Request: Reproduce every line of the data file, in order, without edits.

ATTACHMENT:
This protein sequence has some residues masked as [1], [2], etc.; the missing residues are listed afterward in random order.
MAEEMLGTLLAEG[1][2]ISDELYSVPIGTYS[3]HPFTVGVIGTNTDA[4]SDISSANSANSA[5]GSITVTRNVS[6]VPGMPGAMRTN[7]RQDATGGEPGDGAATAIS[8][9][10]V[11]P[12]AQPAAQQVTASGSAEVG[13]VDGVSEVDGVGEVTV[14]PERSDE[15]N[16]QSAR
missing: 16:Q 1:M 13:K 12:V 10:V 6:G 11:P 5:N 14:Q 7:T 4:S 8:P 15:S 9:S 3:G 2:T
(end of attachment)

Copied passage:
This protein sequence has some residues masked as [1], [2], etc.; the missing residues are listed afterward in random order.
MAEEMLGTLLAEG[1][2]ISDELYSVPIGTYS[3]HPFTVGVIGTNTDA[4]SDISSANSANSA[5]GSITVTRNVS[6]VPGMPGAMRTN[7]RQDATGGEPGDGAATAIS[8][9][10]V[11]P[12]AQPAAQQVTASGSAEVG[13]VDGVSEVDGVGEVTV[14]PERSDE[15]N[16]QSAR
missing: 16:Q 1:M 13:K 12:V 10:V 6:G 11:P 5:N 14:Q 7:T 4:S 8:P 15:S 9:S 3:G 2:T